Why do we dance?
September 28, 2016 2:32 PM   Subscribe

Dance is a language, and social dance is an expression that emerges from a community. A social dance isn't choreographed by any one person. It can't be traced to any one moment. They are as old as our remembered history. In African-American social dances, we see over 200 years of how African and African-American traditions influenced our history. The present always contains the past. And the past shapes who we are and who we will be.
posted by ChuraChura (27 comments total) 19 users marked this as a favorite
 
That guy Ted, he can't dance.

Dance gets formalized for so many of the wrong reasons, as well as for some reasonable reasons.

I was at a Fred Astaire Dance Studio free lesson or something and they showed an infamous slide step where there rules required the legs to be kept together. Then someone researched actual Fred Astaire films and pointed out where Fred did the move with his legs separated. New rule...

Ballet has been a deep influence in world dance. I was at an academic talk about pre-revoloutionary dance in Iran and other than a few ancient drawings elements had been imported from Europe. Israeli folk dance was strongly influenced if not outright by the modern dance crowd (who were all from a ballet background).
posted by sammyo at 3:08 PM on September 28, 2016 [1 favorite]


I was at a Fred Astaire Dance Studio free lesson or something and they showed an infamous slide step where there rules required the legs to be kept together. Then someone researched actual Fred Astaire films and pointed out where Fred did the move with his legs separated. New rule...

I've done this sort of dance- competitive ballroom, at college. It's a nearly exclusively collegiate activity, like a capella. In competition there is an actual syllabus, and if you do any moves that don't fit, well. Don't. It's like ice dancing, or gymnastics. Aesthetics matter, but just following the rules is absolutely required. There's a dress code; leads and follows must be hetero pairs; etc, etc. It's incredibly, awfully, straitjacketed.

The world of vernacular dance, by contrast, is extraordinarily rich and deep.
posted by BungaDunga at 4:44 PM on September 28, 2016 [1 favorite]


I nearly went to grad school to explicitly study how street/social dance changes as it becomes competitive/performative and then I realized how constrained my employment options would be with that doctorate, soooooo... What I've learned through doing ballroom tango vs Argentine tango, swing dance in Harlem vs swing dance at Dance New York downtown, etc. is how constrained competitive and formative dances become, even if they began as social dances. As Brown says, social dance is creative. Stage dance is where it becomes preserved in amber.

Social mores shape and constrain dance. White, western Christianity has long characterized any dance at all as sinful and sexualized. This view can actually change the shape of the dance as well as shaping who gets to do it and where. When I was looking into the degree I met Anna Beatrice Scott, who told me that in addition to the Patting Juba dance tradition mentioned in the TED talk, hip movements changed under slavery: they went oblique, to the side, rather than thrusting straight ahead, in order to avoid the unwanted attention of slave masters.

(And then there's the impact of the most widely-known pre-video way of capturing dance for posterity: Laban notation, which as I recall is stronger at capturing the upright, limb-focused moves of ballet than torso-heavy non-Western styles... and then there's that whole thing about Laban and his relationship to the Nazis and his interest in time-and-motion studies but there's more there than I can address)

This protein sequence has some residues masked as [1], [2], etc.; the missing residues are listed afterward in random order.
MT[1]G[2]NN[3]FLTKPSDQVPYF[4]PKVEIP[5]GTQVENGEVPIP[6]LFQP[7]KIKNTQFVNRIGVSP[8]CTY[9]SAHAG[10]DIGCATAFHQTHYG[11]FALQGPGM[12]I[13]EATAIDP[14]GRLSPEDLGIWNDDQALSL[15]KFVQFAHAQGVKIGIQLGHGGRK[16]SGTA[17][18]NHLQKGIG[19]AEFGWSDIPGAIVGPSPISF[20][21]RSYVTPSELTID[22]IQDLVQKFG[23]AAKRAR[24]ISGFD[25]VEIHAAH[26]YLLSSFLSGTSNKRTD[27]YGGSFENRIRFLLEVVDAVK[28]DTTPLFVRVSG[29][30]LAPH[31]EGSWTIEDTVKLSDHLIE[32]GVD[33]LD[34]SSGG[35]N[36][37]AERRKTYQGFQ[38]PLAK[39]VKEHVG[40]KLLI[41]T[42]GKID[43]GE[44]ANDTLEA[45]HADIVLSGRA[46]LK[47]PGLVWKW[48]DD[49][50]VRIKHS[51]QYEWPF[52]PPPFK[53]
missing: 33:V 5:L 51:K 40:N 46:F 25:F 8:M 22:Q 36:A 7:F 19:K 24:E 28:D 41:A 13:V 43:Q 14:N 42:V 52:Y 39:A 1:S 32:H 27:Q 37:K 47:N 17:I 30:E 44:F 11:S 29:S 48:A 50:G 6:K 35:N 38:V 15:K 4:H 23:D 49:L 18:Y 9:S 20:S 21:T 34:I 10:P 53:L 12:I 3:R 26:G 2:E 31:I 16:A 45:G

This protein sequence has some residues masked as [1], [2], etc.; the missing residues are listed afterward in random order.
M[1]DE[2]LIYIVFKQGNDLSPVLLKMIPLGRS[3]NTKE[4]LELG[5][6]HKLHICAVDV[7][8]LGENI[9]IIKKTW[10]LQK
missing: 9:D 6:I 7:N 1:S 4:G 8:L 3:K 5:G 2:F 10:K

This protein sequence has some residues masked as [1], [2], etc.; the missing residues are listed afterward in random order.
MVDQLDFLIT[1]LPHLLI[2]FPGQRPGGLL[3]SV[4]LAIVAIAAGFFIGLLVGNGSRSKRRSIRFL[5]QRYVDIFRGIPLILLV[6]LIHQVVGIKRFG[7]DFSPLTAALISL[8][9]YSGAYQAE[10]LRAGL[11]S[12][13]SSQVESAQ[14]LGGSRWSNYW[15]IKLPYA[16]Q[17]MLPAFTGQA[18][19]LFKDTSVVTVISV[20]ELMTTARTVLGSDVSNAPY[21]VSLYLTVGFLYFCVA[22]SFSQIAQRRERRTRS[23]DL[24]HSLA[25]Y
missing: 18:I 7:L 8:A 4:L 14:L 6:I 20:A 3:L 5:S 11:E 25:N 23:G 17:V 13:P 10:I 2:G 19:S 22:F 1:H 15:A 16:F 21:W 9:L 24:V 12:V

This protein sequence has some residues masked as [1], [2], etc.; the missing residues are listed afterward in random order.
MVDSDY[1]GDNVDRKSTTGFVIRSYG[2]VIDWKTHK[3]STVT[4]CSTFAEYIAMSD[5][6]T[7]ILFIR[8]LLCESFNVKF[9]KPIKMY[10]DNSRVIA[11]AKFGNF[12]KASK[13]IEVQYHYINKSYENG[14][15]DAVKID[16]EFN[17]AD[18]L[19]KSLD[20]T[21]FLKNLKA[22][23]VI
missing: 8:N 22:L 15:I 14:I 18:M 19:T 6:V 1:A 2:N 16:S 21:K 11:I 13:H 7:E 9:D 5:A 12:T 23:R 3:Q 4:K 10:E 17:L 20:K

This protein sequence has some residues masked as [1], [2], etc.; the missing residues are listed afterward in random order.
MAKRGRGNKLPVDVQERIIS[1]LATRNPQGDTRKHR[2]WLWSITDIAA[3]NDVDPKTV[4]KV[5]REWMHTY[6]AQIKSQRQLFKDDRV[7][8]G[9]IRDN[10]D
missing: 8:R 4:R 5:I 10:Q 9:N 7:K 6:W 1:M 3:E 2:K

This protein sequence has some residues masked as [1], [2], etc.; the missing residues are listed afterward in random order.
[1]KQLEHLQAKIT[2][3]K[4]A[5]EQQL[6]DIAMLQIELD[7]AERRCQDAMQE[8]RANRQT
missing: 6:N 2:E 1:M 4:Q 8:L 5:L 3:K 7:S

As for ballet's influence, ballet has influenced other dances, yes; much modern dance responds to it (either following its tradition or refuting it, depending on the style). Scottish dance traces its roots back to French ballet. The idea of creating The Ballet of, say, Senegal or Mexico probably has some colonialist baggage. Not sure whether that's in the form "to prove we can keep up with Europeans" or "to formally preserve our cultural traditions in the face of colonization." (Anyone else have a source on this?)

I don't think ballet is unique in its influence or has more influence than other styles. Dance styles travelled from Asia along the Silk Road, making for similarities between Indian Kathak and Spanish Flamenco. African dance's influence is massively pervasive, stretching to Japan and Korea, Brazil, basically serving as the ground for all popular dance in the US.

For more on how social dances evolve, one of the greatest resources out there is Richard Powers, a professor at Stanford who studies dance history. Check out his writing on the French Apache Dance, for example.

in conclusion: everyone should dance more often
posted by gusandrews at 8:21 PM on September 28, 2016 [25 favorites]


Dance can be language, but that's a far cry from saying it is language. Come on now.
posted by Joseph Gurl at 9:31 PM on September 28, 2016 [1 favorite]


It's the language of Luuuvvvvvvvv!
posted by sammyo at 4:10 AM on September 29, 2016


Thank goodness people never use metaphors.
posted by ChuraChura at 4:41 AM on September 29, 2016 [2 favorites]


Dance is a highway.
posted by belarius at 7:04 AM on September 29, 2016


Tango is cool, but contact improve is truly best style of dance.
posted by jeffburdges at 11:44 AM on September 29, 2016


I've done just a smidgen of contact improve so I'll deeply and totally agree with the last comment with a, sigh, caveat, that the verb "is" perhaps is often sometimes "should be" or "could be". I'm sure I just needed to practice more. ;-)
posted by sammyo at 6:37 PM on September 29, 2016


Dance is language. It has phrases and it communicates ideas and meaning. It is generative and innate.

I don't have citations this time. you and Chomsky can fight me.
posted by gusandrews at 8:47 PM on September 29, 2016 [3 favorites]


and it's contact improv. like improv comedy.
posted by gusandrews at 8:49 PM on September 29, 2016


Not all dance communicates ideas and meaning, and defining dance as a language impoverishes its potentialities. And don't get me started on music...

(I have a lot of experience working with modern dancers...this is a popular bugaboo and I'm probably inordinately touchy about it. I could have worse vices.)
posted by Joseph Gurl at 9:06 PM on September 29, 2016 [1 favorite]


And don't get me started on music...